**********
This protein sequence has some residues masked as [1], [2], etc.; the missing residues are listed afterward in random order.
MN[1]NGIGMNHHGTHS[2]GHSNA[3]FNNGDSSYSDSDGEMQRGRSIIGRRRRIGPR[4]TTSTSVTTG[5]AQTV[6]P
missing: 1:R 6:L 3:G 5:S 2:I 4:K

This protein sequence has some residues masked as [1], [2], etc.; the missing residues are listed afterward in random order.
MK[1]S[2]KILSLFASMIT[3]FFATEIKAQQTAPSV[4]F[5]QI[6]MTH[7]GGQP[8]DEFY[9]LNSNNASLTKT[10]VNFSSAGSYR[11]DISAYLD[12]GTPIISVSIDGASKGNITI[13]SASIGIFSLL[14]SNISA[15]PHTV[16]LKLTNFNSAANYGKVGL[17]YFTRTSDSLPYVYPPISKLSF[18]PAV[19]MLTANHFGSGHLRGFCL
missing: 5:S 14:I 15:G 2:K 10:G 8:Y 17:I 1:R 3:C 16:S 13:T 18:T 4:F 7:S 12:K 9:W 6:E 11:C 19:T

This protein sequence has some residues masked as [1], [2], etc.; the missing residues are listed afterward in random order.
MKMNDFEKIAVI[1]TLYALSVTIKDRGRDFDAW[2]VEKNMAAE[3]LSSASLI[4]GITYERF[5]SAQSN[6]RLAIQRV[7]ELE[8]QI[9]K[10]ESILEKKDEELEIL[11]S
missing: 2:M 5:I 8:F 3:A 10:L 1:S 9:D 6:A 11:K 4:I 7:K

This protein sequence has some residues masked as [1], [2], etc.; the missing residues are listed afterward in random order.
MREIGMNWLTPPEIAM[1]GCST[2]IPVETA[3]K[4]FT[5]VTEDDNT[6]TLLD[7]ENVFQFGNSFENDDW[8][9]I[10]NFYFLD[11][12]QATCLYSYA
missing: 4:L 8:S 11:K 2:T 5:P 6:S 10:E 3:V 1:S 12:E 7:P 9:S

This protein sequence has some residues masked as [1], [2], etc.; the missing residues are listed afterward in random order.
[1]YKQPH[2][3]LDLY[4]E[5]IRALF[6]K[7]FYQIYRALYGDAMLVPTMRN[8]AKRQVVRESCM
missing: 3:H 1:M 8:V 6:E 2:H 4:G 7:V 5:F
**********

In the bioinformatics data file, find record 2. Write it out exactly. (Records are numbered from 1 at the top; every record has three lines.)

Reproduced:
This protein sequence has some residues masked as [1], [2], etc.; the missing residues are listed afterward in random order.
MK[1]S[2]KILSLFASMIT[3]FFATEIKAQQTAPSV[4]F[5]QI[6]MTH[7]GGQP[8]DEFY[9]LNSNNASLTKT[10]VNFSSAGSYR[11]DISAYLD[12]GTPIISVSIDGASKGNITI[13]SASIGIFSLL[14]SNISA[15]PHTV[16]LKLTNFNSAANYGKVGL[17]YFTRTSDSLPYVYPPISKLSF[18]PAV[19]MLTANHFGSGHLRGFCL
missing: 5:S 14:I 15:G 2:K 10:G 8:Y 17:I 1:R 3:C 16:S 13:T 18:T 4:F 7:S 12:K 9:W 6:E 11:C 19:T